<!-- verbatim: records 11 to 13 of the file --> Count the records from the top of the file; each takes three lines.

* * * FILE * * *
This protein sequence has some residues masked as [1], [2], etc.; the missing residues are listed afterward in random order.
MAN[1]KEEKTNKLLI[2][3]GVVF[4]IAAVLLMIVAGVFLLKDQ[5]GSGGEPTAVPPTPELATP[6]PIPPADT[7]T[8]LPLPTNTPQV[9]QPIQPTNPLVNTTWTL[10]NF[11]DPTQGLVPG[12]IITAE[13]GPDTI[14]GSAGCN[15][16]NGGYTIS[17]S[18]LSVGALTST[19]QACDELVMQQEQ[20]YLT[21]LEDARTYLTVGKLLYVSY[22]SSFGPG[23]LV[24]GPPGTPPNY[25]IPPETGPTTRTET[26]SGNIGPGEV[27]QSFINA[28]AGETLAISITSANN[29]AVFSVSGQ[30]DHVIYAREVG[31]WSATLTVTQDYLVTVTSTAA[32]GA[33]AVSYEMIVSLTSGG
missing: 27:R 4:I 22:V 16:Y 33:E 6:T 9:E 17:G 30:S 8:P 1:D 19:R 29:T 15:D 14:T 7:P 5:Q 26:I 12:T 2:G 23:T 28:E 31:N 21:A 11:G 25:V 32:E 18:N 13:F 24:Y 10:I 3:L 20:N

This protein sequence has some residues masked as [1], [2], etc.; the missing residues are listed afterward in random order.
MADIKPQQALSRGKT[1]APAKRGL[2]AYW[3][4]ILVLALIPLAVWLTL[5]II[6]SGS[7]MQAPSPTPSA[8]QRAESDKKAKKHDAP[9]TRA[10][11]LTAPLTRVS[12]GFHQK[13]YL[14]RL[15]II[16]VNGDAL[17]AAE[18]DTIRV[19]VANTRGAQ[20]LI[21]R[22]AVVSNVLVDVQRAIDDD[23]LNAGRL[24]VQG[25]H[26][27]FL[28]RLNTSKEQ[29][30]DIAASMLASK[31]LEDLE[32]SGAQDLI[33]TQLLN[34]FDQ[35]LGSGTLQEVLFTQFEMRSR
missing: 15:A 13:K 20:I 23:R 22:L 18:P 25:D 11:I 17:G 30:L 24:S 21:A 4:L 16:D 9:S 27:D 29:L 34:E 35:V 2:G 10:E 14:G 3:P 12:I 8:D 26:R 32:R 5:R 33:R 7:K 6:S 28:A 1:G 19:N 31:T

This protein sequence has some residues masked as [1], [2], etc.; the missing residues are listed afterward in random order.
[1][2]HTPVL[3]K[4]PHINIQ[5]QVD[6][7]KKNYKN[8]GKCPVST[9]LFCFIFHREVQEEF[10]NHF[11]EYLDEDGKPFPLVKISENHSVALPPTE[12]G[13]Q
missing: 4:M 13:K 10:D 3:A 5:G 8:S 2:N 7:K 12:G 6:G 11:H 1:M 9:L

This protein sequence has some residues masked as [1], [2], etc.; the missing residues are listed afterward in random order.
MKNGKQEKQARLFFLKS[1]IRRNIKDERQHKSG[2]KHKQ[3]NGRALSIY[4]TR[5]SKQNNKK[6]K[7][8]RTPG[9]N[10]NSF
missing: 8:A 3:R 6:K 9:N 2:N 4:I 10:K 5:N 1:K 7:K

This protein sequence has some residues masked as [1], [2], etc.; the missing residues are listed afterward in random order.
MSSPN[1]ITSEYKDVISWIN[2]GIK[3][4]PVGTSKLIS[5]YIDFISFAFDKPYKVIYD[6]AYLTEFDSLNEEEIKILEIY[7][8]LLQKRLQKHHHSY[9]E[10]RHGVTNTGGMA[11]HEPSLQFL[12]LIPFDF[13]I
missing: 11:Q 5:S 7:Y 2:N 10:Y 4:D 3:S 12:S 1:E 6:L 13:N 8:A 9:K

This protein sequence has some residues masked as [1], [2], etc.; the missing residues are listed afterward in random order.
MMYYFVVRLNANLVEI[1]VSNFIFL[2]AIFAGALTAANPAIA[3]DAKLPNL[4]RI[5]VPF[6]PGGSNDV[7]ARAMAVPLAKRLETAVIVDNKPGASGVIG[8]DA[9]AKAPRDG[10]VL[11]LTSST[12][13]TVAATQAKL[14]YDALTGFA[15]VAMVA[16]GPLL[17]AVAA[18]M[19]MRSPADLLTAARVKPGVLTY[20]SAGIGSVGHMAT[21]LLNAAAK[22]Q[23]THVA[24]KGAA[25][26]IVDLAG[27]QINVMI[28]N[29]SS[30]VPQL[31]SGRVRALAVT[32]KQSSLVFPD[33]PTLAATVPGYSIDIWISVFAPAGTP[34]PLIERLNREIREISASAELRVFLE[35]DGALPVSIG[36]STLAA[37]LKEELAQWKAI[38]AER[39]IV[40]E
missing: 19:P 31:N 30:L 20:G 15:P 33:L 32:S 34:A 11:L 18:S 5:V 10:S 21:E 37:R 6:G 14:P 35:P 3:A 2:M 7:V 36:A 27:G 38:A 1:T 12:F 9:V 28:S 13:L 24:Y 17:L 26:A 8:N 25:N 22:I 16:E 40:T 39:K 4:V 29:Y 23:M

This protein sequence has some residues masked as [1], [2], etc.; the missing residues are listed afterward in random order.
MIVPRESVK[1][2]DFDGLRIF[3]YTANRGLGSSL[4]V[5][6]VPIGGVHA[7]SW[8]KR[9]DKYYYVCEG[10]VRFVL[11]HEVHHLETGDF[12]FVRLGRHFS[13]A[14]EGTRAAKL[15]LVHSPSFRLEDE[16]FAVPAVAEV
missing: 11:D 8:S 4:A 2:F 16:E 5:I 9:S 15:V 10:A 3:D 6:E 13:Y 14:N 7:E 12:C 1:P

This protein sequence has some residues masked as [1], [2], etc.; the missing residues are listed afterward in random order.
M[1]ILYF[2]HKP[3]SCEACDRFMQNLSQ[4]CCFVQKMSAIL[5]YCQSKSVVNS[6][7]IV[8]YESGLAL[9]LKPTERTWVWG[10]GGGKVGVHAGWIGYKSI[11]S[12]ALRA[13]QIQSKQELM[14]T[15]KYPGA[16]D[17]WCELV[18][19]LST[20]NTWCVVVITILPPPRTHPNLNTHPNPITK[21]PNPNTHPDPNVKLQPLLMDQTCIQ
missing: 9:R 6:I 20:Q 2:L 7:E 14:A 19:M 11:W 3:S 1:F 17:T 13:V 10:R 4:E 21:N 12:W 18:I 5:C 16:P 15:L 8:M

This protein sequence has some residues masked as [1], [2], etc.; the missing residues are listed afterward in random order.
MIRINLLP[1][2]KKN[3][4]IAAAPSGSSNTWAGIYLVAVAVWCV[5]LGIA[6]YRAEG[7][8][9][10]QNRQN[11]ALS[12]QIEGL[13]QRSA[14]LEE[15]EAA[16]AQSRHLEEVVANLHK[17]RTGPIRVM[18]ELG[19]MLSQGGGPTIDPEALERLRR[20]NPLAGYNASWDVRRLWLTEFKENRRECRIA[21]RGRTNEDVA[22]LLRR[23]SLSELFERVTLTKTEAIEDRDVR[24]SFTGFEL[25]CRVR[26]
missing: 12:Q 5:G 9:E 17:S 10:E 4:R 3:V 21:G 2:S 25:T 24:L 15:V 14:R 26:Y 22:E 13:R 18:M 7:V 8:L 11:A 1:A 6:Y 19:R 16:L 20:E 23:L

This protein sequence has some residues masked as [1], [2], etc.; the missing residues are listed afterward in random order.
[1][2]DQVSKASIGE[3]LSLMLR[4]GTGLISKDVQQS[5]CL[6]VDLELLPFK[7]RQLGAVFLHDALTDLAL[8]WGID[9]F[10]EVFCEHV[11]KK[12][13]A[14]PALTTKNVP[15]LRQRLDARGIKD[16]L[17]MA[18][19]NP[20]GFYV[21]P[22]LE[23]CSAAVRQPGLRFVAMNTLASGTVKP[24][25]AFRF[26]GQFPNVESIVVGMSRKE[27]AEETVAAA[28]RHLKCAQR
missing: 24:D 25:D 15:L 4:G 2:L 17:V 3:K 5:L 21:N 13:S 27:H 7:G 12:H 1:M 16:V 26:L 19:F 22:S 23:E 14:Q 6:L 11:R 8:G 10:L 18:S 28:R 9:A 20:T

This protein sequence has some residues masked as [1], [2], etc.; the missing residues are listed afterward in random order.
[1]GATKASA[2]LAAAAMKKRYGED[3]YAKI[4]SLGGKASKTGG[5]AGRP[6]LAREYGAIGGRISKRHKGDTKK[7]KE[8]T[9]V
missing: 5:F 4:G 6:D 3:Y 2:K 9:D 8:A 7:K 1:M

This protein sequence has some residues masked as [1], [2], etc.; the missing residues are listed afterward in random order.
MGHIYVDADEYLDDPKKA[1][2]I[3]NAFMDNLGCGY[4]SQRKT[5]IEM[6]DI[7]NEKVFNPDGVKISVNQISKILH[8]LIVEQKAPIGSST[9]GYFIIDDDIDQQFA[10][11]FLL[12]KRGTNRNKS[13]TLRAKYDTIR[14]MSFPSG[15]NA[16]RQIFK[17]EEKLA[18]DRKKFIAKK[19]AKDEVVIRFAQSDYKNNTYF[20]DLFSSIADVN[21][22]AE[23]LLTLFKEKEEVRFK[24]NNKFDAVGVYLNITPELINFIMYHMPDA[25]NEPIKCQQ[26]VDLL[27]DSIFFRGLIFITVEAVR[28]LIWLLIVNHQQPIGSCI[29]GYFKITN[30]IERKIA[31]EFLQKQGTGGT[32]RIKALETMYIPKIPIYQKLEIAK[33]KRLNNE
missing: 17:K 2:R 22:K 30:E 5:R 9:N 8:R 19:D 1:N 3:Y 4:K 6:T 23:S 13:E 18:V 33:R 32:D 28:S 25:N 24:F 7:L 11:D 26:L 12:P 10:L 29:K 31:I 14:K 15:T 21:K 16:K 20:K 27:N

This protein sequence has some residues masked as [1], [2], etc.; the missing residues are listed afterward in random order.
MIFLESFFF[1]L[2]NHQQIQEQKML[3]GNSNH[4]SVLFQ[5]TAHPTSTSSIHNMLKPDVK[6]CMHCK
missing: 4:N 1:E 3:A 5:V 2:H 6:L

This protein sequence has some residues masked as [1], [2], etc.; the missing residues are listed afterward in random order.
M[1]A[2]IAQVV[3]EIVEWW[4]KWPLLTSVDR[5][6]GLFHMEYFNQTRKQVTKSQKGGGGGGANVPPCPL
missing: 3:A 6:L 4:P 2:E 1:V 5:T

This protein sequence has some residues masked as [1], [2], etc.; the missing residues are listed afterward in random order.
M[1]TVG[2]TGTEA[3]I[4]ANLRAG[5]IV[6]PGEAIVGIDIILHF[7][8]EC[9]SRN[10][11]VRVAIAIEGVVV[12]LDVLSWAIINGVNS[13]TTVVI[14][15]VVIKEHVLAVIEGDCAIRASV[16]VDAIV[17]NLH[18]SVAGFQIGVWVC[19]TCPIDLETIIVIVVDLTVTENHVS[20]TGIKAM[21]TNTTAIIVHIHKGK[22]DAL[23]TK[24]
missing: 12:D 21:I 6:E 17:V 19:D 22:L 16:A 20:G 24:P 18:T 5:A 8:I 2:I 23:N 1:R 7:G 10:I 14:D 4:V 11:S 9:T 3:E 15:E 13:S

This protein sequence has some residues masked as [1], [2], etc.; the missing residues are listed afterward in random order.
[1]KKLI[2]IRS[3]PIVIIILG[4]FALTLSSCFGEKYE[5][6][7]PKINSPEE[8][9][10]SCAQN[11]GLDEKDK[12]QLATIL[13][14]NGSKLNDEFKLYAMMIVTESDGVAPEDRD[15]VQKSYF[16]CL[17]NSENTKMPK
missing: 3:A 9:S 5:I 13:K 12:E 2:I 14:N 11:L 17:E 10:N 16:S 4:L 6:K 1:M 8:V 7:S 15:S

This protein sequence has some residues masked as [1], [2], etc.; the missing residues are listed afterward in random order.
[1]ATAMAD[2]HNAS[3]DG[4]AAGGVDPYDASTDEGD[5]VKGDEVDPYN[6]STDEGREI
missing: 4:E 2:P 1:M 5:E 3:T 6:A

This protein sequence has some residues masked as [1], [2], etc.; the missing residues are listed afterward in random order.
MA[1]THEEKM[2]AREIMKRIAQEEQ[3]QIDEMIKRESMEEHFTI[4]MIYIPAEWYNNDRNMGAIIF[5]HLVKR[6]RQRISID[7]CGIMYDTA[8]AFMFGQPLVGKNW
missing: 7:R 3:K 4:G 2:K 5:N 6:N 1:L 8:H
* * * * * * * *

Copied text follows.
This protein sequence has some residues masked as [1], [2], etc.; the missing residues are listed afterward in random order.
[1]GATKASA[2]LAAAAMKKRYGED[3]YAKI[4]SLGGKASKTGG[5]AGRP[6]LAREYGAIGGRISKRHKGDTKK[7]KE[8]T[9]V
missing: 5:F 4:G 6:D 3:Y 2:K 9:D 8:A 7:K 1:M

This protein sequence has some residues masked as [1], [2], etc.; the missing residues are listed afterward in random order.
MGHIYVDADEYLDDPKKA[1][2]I[3]NAFMDNLGCGY[4]SQRKT[5]IEM[6]DI[7]NEKVFNPDGVKISVNQISKILH[8]LIVEQKAPIGSST[9]GYFIIDDDIDQQFA[10][11]FLL[12]KRGTNRNKS[13]TLRAKYDTIR[14]MSFPSG[15]NA[16]RQIFK[17]EEKLA[18]DRKKFIAKK[19]AKDEVVIRFAQSDYKNNTYF[20]DLFSSIADVN[21][22]AE[23]LLTLFKEKEEVRFK[24]NNKFDAVGVYLNITPELINFIMYHMPDA[25]NEPIKCQQ[26]VDLL[27]DSIFFRGLIFITVEAVR[28]LIWLLIVNHQQPIGSCI[29]GYFKITN[30]IERKIA[31]EFLQKQGTGGT[32]RIKALETMYIPKIPIYQKLEIAK[33]KRLNNE
missing: 17:K 2:R 22:K 30:E 5:R 9:N 8:R 19:D 1:N 3:Y 4:K 6:T 23:S 13:E 18:V 33:R 32:D 28:S 25:N 24:F 7:L 11:D 26:L 12:P 10:L 29:K 31:I 14:K 15:T 21:K 16:K 20:K 27:N

This protein sequence has some residues masked as [1], [2], etc.; the missing residues are listed afterward in random order.
MIFLESFFF[1]L[2]NHQQIQEQKML[3]GNSNH[4]SVLFQ[5]TAHPTSTSSIHNMLKPDVK[6]CMHCK
missing: 4:N 1:E 3:A 5:V 2:H 6:L